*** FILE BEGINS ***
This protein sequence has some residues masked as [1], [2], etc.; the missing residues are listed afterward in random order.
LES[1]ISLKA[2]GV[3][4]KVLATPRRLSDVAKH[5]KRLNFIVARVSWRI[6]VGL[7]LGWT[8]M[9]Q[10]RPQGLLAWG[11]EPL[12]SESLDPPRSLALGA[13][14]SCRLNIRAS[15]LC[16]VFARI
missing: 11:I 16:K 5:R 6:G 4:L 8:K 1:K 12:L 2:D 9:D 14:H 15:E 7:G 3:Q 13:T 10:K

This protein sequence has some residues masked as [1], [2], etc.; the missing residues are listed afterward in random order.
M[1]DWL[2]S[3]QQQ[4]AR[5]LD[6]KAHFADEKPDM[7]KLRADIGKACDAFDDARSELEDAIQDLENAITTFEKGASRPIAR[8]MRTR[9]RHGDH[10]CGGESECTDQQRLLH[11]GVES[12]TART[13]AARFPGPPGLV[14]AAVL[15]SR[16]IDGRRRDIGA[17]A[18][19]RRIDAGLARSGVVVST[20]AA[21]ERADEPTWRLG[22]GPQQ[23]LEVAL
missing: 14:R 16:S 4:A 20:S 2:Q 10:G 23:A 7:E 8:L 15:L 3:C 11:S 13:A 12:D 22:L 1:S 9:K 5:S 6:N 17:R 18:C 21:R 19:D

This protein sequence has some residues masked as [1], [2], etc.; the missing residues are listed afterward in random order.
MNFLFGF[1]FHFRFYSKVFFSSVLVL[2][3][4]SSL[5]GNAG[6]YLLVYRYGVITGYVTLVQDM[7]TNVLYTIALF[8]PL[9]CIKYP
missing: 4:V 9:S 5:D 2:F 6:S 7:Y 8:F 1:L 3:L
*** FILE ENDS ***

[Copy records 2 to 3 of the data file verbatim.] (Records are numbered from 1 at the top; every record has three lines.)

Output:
This protein sequence has some residues masked as [1], [2], etc.; the missing residues are listed afterward in random order.
M[1]DWL[2]S[3]QQQ[4]AR[5]LD[6]KAHFADEKPDM[7]KLRADIGKACDAFDDARSELEDAIQDLENAITTFEKGASRPIAR[8]MRTR[9]RHGDH[10]CGGESECTDQQRLLH[11]GVES[12]TART[13]AARFPGPPGLV[14]AAVL[15]SR[16]IDGRRRDIGA[17]A[18][19]RRIDAGLARSGVVVST[20]AA[21]ERADEPTWRLG[22]GPQQ[23]LEVAL
missing: 14:R 16:S 4:A 20:S 2:Q 10:G 23:A 7:E 8:L 15:L 3:C 11:S 13:A 12:D 22:L 1:S 9:K 5:S 6:N 17:R 18:C 21:R 19:D

This protein sequence has some residues masked as [1], [2], etc.; the missing residues are listed afterward in random order.
MNFLFGF[1]FHFRFYSKVFFSSVLVL[2][3][4]SSL[5]GNAG[6]YLLVYRYGVITGYVTLVQDM[7]TNVLYTIALF[8]PL[9]CIKYP
missing: 4:V 9:S 5:D 2:F 6:S 7:Y 8:F 1:L 3:L